What happened last night? If you’ve ever had to utter those words after a night on the town or had to rely on your friends to fill in the missing puzzle pieces of your limited memory reel, chances are you’ve experienced a blackout.
And trust me…it’s not a fun feeling.
What is a Blackout?
The National Institute on Alcohol Abuse and Alcoholism defines a blackout as “a period of amnesia during which a person actively engages in behaviors but does not create memories for these events as they transpire.”
There are two types of blackouts, but both are categorized by the amount of amnesia experienced.
The forms of blackouts are classified as:
- Fragmentary blackouts: The most common form is the fragmentary blackout, where you can remember bits and pieces of the night out, but not all the events that occurred. Also known as “brownouts,” memory can be triggered if someone else reminds you of the night’s events.
- En bloc blackouts: These blackouts are much more serious and much more dangerous. They occur when memory is totally disabled, meaning it feels like large chunks of time are erased or never even happened. It’s often referred to as “time traveling,” because no matter how hard you try, you’ll never be able to recall these periods of time.
Drinking large amounts of alcohol can shut down glutamate receptors to the hippocampus, the part of your brain responsible for consolidating memories from daily life. When this mental record-keeping system is tampered with, new information – such as memories – fall into a void and are never processed. Simply put; it’s not about forgetting what happened, it’s the fact that these short-term memories were never stored in the first place. Pretty frightening, huh?
Looking for Signs
There are no definite signs to identify when or if someone is experiencing a blackout. In fact, many outsiders won’t be able to tell anything is wrong. Most of the time, you can still carry on a conversation or engage in risky behaviors, such as driving a car or having sex.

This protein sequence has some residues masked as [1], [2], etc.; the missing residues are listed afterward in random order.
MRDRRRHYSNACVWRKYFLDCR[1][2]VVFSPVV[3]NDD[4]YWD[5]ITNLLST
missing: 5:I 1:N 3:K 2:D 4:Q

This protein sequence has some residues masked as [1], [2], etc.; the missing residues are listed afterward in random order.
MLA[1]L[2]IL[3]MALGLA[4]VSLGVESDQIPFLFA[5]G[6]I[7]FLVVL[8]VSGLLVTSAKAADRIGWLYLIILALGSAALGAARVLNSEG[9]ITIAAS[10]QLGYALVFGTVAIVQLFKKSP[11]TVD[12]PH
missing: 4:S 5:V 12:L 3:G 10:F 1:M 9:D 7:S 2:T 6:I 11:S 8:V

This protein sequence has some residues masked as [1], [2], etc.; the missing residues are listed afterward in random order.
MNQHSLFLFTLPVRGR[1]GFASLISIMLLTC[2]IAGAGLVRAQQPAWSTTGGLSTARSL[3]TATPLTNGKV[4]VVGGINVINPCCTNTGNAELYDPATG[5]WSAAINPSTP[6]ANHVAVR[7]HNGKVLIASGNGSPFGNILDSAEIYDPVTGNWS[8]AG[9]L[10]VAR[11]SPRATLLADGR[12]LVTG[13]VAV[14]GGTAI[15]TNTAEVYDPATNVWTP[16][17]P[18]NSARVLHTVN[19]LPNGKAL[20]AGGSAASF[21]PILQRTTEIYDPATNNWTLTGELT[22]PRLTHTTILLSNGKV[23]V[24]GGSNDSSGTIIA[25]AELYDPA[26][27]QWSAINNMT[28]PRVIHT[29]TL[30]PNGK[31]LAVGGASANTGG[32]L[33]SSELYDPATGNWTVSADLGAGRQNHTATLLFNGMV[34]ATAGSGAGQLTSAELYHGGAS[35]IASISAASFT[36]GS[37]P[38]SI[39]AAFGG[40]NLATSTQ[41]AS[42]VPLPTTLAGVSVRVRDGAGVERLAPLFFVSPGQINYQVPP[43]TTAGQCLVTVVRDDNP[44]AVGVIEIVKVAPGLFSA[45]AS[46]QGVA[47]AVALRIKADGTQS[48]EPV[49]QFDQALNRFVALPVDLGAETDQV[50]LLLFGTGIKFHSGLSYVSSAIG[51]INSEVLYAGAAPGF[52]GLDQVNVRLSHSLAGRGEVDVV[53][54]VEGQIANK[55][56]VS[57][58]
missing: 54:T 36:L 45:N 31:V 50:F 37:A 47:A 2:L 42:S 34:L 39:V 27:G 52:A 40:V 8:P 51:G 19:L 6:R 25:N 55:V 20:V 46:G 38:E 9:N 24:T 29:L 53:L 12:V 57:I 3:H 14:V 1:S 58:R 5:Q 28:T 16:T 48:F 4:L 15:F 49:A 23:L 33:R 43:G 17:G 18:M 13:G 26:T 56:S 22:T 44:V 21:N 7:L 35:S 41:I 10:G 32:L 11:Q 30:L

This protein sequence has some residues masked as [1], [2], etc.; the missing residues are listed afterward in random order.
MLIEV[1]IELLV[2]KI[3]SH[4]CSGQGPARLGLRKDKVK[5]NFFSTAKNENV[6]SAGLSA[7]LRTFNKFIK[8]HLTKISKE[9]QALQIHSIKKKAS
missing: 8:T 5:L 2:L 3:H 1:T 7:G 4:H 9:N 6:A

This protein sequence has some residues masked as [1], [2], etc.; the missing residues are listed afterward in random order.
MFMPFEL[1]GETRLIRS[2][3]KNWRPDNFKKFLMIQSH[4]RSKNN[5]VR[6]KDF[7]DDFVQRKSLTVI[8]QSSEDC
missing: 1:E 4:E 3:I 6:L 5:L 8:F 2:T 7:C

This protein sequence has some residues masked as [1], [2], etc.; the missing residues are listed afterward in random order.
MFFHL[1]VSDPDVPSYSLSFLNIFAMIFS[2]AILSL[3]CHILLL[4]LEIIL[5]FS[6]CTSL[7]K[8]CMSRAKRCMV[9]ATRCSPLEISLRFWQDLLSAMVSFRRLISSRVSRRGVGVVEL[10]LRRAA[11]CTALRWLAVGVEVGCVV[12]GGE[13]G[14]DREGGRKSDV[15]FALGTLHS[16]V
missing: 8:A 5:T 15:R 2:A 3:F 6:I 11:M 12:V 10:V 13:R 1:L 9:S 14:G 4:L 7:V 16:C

In the best-selling memoir, Blackout: Remembering the Things I Drank To Forget, Sarah Hepola even recounts a drunken night where, once emerging from a blackout, she finds herself naked in bed with a man she’s never seen before. Again, this is just one more extremely frightening result of a blackout.
So what factors increase your tendency to blackout when drinking? Experts say the most telling indicator is how quickly your blood alcohol content rises. That means doing certain things to get drunker much faster – taking shots,skipping meals – will also make you more likely to black out.
In addition, women tend to be more susceptible to blackouts. Females have fewer enzymes in the gut to break down alcohol before it’s absorbed and they also have less water in their bodies. As a result, a larger amount of alcohol enters the brain and bloodstream, increasing the likelihood that memory-related activities will be disrupted.
And finally, just like addiction, blackouts don’t discriminate. They occur not only in alcoholics, but in social drinkers, as well. In fact, according to a Duke University survey, 51 percent of college students who reported consuming alcohol had also experienced at least one blackout at some point in their lives.
Additional Reading: .08: Why is this the “Magic” Number?
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